Queen Elizabeth II
Golden Jubilee Medal
Obverse and reverse: Canadian version
Awarded forHaving made an honourable service in military, police, prison, and emergency forces, or for outstanding achievement or public service in Canada or for five years or more qualifying service in the British Armed Forces
Presented byThe monarch of Australia, Canada, and the United Kingdom
EligibilityBritish and Canadian citizens alive on 6 February 2002
StatusNo longer awarded
Total6 (Australia)[1]
46,000 (Canada)[2]
Nearly 400,000 (United Kingdom)[3]
Ribbon of the Golden Jubilee Medal
Next (higher)Dependent on state
EquivalentDependent on state

The Queen Elizabeth II Golden Jubilee Medal (French: Médaille du jubilé d'or de la Reine Elizabeth II[4]) or the Queen's Golden Jubilee Medal was a commemorative medal created in 2002 to mark the 50th anniversary of Queen Elizabeth II's accession in 1952. The Queen Elizabeth II Golden Jubilee Medal was awarded in Canada to nominees who contributed to public life. The Queen's Golden Jubilee Medal was awarded to active personnel in the British Armed Forces and Emergency Personnel who had completed 5 years of qualifying service.


The Canadian and British medals were of different designs.

Canada: The medal is gold-plated, bronze medal with a thin raised edge and, on the obverse, an effigy of Queen Elizabeth II, crowned with the George IV State Diadem and circumscribed by the words QUEEN OF CANADA • REINE DU CANADA. The reverse features a stylised maple leaf with CANADA at the bottom and the years 1952 and 2002 on the left and right of the Royal cypher and crown.[5]

United Kingdom's version of the Queen's Golden Jubilee Medal

United Kingdom: The medal is of cupronickel with a gilt finish and shows the Queen wearing St. Edward's Crown, circumscribed by the inscription ELIZABETH • II • DEI • GRA • REGINA • FID • DEF; on the reverse is the shield of Royal coat of arms of the United Kingdom flanked by the years 1952 and 2002.[6]

Both medals were issued unnamed, and are suspended from the same broad royal blue ribbon with red outer stripes and, at the centre, double white stripes with a red stripe between.[6][5]

Eligibility and allocation

In Canada, the medal was administered by the Chancellery of Honours at Rideau Hall and was awarded to Canadians who made a significant contribution to their fellow citizens, their community, or to Canada over the previous fifty years.[7] Various organisations were invited to propose the names of candidates for the medal; this included all levels of Canadian government, educational and cultural organisations, the Canadian Forces, the Royal Canadian Mounted Police, veterans' groups, sports associations, and philanthropic and charitable bodies.[5] Of the 46,000 medals issued, approximately 9,600 medals were awarded to members of the Canadian Forces according to a system that distributed them proportionately by service (navy, army, air force), rank, and years of service, occupations, and regular force and reservists, including Rangers and honorary appointees.

Members of the British Armed Forces regular, reserve, and cadet branches, serving prison officers and members of the police and emergency services who were enrolled as of Accession Day and had been so for five years were given the medal in the United Kingdom. 94,222 members of the Army received the medal, as did 32,273 in the Royal Navy and Royal Marines, and 38,889 in the Royal Air Force.[8] Longer serving members of the Royal Household and living holders of the Victoria Cross and the George Cross also received the medal.[3]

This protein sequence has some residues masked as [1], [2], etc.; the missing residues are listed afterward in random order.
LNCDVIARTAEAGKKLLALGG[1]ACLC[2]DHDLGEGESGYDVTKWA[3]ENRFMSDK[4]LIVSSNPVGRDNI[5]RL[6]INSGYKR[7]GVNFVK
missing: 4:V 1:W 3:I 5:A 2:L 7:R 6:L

Some orders of precedence are as follows:

Country Preceding Following
Australia Australia
Order of precedence[9]
Queen Elizabeth II Silver Jubilee Medal Queen Elizabeth II Diamond Jubilee Medal
Canada Canada
Order of precedence
125th Anniversary of the Confederation of Canada Medal
New Zealand New Zealand
Order of precedence
Queen Elizabeth II Silver Jubilee Medal
United Kingdom United Kingdom
Order of precedence[10]
Queen Elizabeth II Silver Jubilee Medal

The medal was not awarded by New Zealand. However, it was accorded a place in the country's order of wear to accommodate British citizens who had received the medal in the UK and subsequently joined the New Zealand Defence Force.[11]

See also


  1. ^ Medal Yearbook 2014. Honiton, Devon: Token Publishing. 2014. p. 384. ISBN 978-1-908828-10-1.
  2. ^ Medal Yearbook 2014. Honiton, Devon: Token Publishing. 2014. p. 441. ISBN 978-1-908828-10-1.
  3. ^ a b John W. Mussell, ed. (2014). Medal Yearbook 2015. p. 297. Token Publishing, Honiton, Devon. 2015. ISBN 978-1-908828-16-3.
  4. ^ "Médaille du jubilé d'or de la Reine Elizabeth II". La gouverneure générale du Canada (in French).
  5. ^ a b c Governor General of Canada (18 April 2017). "Home>Honours>Canadian Honours>Directory of Honours>Queen Elizabeth II Golden Jubilee Medal". Queen's Printer for Canada. Retrieved 27 January 2020.
  6. ^ a b Ministry of Defence. "The Queen's Golden Jubilee Medal". UK Government. Archived from the original on 8 November 2012. Retrieved 14 January 2011.
  7. ^ Department of Canadian Heritage. "Golden Jubilee: A Canadian Celebration > Commemorative Medal for Her Majesty Queen Elizabeth II's Golden Jubilee". Queen's Printer for Canada. Archived from the original on 1 October 2002. Retrieved 25 June 2010.
  8. ^ Coney, R.T. (21 January 2009), D/SP., Ministry of Defence
  9. ^ The Order of Wearing Australian Honours and Awards
  10. ^ Directgov, Orders of Wear, UK Government
  11. ^ New Zealand Defence Force. "General Medals Information > FAQ > The Queen's Golden Jubilee Medal 2003". Retrieved 7 June 2012.